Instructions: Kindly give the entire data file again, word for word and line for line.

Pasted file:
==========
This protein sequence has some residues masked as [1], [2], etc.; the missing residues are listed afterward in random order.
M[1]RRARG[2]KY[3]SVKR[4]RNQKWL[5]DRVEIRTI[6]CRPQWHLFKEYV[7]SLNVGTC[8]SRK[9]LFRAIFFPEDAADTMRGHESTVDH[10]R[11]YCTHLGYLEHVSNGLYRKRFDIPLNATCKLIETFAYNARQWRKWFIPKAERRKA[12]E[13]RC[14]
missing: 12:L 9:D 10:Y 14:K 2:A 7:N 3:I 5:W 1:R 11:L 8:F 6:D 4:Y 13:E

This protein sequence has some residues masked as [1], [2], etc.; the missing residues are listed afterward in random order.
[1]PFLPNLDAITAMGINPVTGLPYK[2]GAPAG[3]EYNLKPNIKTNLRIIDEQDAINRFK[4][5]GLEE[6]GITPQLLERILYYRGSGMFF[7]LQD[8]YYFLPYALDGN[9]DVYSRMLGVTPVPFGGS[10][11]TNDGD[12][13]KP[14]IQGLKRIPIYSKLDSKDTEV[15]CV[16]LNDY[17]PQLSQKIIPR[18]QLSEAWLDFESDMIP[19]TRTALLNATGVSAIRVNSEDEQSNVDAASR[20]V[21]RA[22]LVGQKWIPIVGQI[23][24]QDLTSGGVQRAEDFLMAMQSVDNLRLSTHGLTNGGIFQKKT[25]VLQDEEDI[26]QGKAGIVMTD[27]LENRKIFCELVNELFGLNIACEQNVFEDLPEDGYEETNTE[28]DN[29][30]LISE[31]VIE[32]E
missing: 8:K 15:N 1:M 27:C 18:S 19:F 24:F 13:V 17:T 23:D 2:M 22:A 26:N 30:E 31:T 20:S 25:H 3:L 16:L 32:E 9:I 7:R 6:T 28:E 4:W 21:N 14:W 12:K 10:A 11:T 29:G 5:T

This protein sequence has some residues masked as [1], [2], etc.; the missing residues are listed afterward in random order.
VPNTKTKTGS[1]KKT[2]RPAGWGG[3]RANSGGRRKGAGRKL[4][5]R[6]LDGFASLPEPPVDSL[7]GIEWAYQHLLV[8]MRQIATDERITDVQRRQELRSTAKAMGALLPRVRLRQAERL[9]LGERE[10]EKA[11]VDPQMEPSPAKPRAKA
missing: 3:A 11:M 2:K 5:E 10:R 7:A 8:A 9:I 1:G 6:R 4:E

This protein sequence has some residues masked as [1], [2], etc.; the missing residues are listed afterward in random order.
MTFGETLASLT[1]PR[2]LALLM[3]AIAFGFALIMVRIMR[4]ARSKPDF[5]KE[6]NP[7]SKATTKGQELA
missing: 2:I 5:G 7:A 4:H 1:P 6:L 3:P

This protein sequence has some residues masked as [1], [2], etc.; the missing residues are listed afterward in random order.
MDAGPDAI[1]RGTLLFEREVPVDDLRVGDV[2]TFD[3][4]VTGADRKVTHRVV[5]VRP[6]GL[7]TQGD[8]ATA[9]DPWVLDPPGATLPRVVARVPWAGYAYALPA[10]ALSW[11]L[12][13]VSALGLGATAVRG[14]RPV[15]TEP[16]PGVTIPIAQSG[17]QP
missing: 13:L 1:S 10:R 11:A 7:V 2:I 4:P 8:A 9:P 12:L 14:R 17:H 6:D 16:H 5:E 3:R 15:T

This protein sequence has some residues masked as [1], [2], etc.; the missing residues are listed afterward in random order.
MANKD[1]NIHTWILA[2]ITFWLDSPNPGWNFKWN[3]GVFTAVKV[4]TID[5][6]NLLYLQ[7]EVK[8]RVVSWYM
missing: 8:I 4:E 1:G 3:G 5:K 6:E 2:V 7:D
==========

This protein sequence has some residues masked as [1], [2], etc.; the missing residues are listed afterward in random order.
M[1]RRARG[2]KY[3]SVKR[4]RNQKWL[5]DRVEIRTI[6]CRPQWHLFKEYV[7]SLNVGTC[8]SRK[9]LFRAIFFPEDAADTMRGHESTVDH[10]R[11]YCTHLGYLEHVSNGLYRKRFDIPLNATCKLIETFAYNARQWRKWFIPKAERRKA[12]E[13]RC[14]
missing: 12:L 9:D 10:Y 14:K 2:A 7:N 3:I 5:W 1:R 11:L 8:F 6:D 4:Y 13:E

This protein sequence has some residues masked as [1], [2], etc.; the missing residues are listed afterward in random order.
[1]PFLPNLDAITAMGINPVTGLPYK[2]GAPAG[3]EYNLKPNIKTNLRIIDEQDAINRFK[4][5]GLEE[6]GITPQLLERILYYRGSGMFF[7]LQD[8]YYFLPYALDGN[9]DVYSRMLGVTPVPFGGS[10][11]TNDGD[12][13]KP[14]IQGLKRIPIYSKLDSKDTEV[15]CV[16]LNDY[17]PQLSQKIIPR[18]QLSEAWLDFESDMIP[19]TRTALLNATGVSAIRVNSEDEQSNVDAASR[20]V[21]RA[22]LVGQKWIPIVGQI[23][24]QDLTSGGVQRAEDFLMAMQSVDNLRLSTHGLTNGGIFQKKT[25]VLQDEEDI[26]QGKAGIVMTD[27]LENRKIFCELVNELFGLNIACEQNVFEDLPEDGYEETNTE[28]DN[29][30]LISE[31]VIE[32]E
missing: 8:K 15:N 1:M 27:C 18:S 19:F 24:F 13:V 17:T 23:D 2:M 22:A 26:N 30:E 31:T 20:S 25:H 3:L 16:L 32:E 9:I 7:R 6:T 28:E 4:W 21:N 14:W 12:K 10:A 11:T 29:G 5:T

This protein sequence has some residues masked as [1], [2], etc.; the missing residues are listed afterward in random order.
VPNTKTKTGS[1]KKT[2]RPAGWGG[3]RANSGGRRKGAGRKL[4][5]R[6]LDGFASLPEPPVDSL[7]GIEWAYQHLLV[8]MRQIATDERITDVQRRQELRSTAKAMGALLPRVRLRQAERL[9]LGERE[10]EKA[11]VDPQMEPSPAKPRAKA
missing: 3:A 11:M 2:K 5:E 10:R 7:A 8:A 9:I 1:G 6:R 4:E

This protein sequence has some residues masked as [1], [2], etc.; the missing residues are listed afterward in random order.
MTFGETLASLT[1]PR[2]LALLM[3]AIAFGFALIMVRIMR[4]ARSKPDF[5]KE[6]NP[7]SKATTKGQELA
missing: 2:I 5:G 7:A 4:H 1:P 6:L 3:P

This protein sequence has some residues masked as [1], [2], etc.; the missing residues are listed afterward in random order.
MDAGPDAI[1]RGTLLFEREVPVDDLRVGDV[2]TFD[3][4]VTGADRKVTHRVV[5]VRP[6]GL[7]TQGD[8]ATA[9]DPWVLDPPGATLPRVVARVPWAGYAYALPA[10]ALSW[11]L[12][13]VSALGLGATAVRG[14]RPV[15]TEP[16]PGVTIPIAQSG[17]QP
missing: 13:L 1:S 10:R 11:A 7:V 2:I 4:P 8:A 9:P 12:L 14:R 17:H 6:D 16:H 5:E 3:R 15:T

This protein sequence has some residues masked as [1], [2], etc.; the missing residues are listed afterward in random order.
MANKD[1]NIHTWILA[2]ITFWLDSPNPGWNFKWN[3]GVFTAVKV[4]TID[5][6]NLLYLQ[7]EVK[8]RVVSWYM
missing: 8:I 4:E 1:G 3:G 5:K 6:E 2:V 7:D